Too Big to Ignore

Every December, the editors at JCK select an individual whom they feel has had the most impact on the jewelry industry as a whole in the previous year to be the JCK Person of the Year. Past recipients include such luminaries as John Kennedy, whose work on behalf of the Jewelers’ Security Alliance has helped reduce crime against jewelers nationwide; Richard T. Liddicoat, the father of modern gemology; and Pattie Light, whose work on behalf of Jewelers for Children helped raise millions of dollars for children’s charities around the world.

This year, while many individuals made important contributions to the industry in a variety of areas, JCK could pinpoint no one single person whose efforts have had an across-the-board impact. We do, however, feel that one group of consumers represents the single largest opportunity for sales growth in the domestic jewelry industry—and that is why we’ve chosen the female consumer as the collective, conceptual Person of the Year for 2005.

What would you do to attract a customer who owns 6.2 million businesses and who will control two-thirds of the private wealth in America by the end of this decade? A customer whose own wealth and spending power is $6 trillion annually—topping the gross domestic product of many industrialized nations?

What would you do if you knew that this customer had been turned off by the shopping experience in many jewelry stores? Or that many of your peers don’t know how to connect with her? That’s right, her. Consider these figures:

  • 52 percent of the American population is female;

  • Three out of five women are in the workforce, and the U.S. Department of Labor predicts that by the end of the decade, three in five will outearn their partners;

  • The IRS estimates that 43 percent of taxpayers with gross assets of $500,000 or more are women;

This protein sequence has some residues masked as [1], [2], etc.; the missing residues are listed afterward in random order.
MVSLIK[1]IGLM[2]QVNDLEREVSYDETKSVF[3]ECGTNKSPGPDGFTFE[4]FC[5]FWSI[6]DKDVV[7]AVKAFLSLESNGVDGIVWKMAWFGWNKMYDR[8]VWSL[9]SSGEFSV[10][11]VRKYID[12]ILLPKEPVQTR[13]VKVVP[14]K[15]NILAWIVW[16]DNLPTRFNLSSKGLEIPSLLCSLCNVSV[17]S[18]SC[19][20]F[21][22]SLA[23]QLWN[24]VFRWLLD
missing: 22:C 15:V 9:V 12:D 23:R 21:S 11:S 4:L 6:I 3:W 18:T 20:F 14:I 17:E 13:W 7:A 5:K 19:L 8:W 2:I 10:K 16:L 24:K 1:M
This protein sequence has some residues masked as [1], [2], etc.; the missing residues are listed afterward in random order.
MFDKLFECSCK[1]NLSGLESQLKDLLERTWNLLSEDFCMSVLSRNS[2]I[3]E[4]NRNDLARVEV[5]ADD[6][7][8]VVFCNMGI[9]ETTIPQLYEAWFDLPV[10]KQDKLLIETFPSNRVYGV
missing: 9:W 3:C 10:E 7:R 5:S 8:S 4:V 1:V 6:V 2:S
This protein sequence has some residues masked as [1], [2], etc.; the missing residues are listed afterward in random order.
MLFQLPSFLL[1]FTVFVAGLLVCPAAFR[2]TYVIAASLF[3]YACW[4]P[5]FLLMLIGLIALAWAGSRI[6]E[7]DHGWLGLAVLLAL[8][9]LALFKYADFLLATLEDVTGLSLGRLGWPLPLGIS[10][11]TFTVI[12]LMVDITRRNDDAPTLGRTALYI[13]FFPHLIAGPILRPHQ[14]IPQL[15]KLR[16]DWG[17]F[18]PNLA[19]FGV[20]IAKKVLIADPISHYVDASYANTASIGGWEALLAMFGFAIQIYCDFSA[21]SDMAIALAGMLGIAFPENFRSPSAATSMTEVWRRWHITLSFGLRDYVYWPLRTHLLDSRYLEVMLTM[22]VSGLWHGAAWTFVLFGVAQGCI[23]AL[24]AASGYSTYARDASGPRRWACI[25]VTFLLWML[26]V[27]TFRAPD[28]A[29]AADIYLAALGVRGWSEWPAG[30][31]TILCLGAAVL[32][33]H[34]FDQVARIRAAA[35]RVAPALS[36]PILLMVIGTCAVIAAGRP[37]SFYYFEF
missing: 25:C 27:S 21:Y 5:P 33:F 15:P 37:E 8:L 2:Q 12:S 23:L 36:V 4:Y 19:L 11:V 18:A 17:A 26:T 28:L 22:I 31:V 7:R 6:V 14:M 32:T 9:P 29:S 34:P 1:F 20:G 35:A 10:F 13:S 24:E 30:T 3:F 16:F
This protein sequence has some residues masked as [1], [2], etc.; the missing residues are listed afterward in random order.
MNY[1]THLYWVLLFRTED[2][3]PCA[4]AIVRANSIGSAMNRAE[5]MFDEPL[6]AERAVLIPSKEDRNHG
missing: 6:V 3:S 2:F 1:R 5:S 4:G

• Women influence 95 percent of consumer purchases and buy 85 percent of consumer goods;

  • Women buy more than $4 billion worth of diamond jewelry every year—26 percent of total diamond-jewelry sales;

  • Women buy more than two-thirds of gold jewelry sold; some studies peg this figure at more than 70 percent;

  • Women have historically been the primary buyers of sterling silver jewelry—more than 90 percent is sold to women;

  • Approximately 45 percent of all Tahitian pearl jewelry is bought by women; however, for the entire cultured-pearl-jewelry category, that figure climbs to between 75 percent and 80 percent;

  • Women buy 43 percent of all platinum jewelry sold, 67 percent of which they purchase for themselves.

Women are not a niche market; they are the long run, says renowned author and marketing guru Tom Peters in Women Roar: The New Economy’s Hidden Imperative. The power that women consumers wield has revolutionized the way cars, financial services, sports, and the military—all traditionally male-dominated—are marketed and sold. Author and marketing expert Bernice Kanner, in her latest work, Pocketbook Power: How to Reach the Hearts and Minds of Today’s Most Coveted Consumers—WOMEN, points out that with women influencing four out of five new vehicle purchases—and directing the financing of more than half of them—it’s not surprising that automakers such as Ford, Saab, and Volvo recruited women to conceptualize and design features that are important to female drivers. And since the typical car-buying experience used to mean the salesperson (usually a man) would direct his questions to the man and/or patronize the woman, women generally viewed the exercise on a par with getting a root canal. Today, however, automotive marketing puts the woman in the driver’s seat, and car salespeople are specifically taught how to connect with a female customer.

Organized sports and the military are also appealing to women, says Kanner. The Super Bowl audience is now 43 percent female, and the military actively recruits young women along with young men.

Yet even in the face of these statistics and market indicators, many companies still consider women a niche market, relegating the marketing and product development needed to attract them to a back—and underfunded—burner. And the jewelry industry is one that lags behind.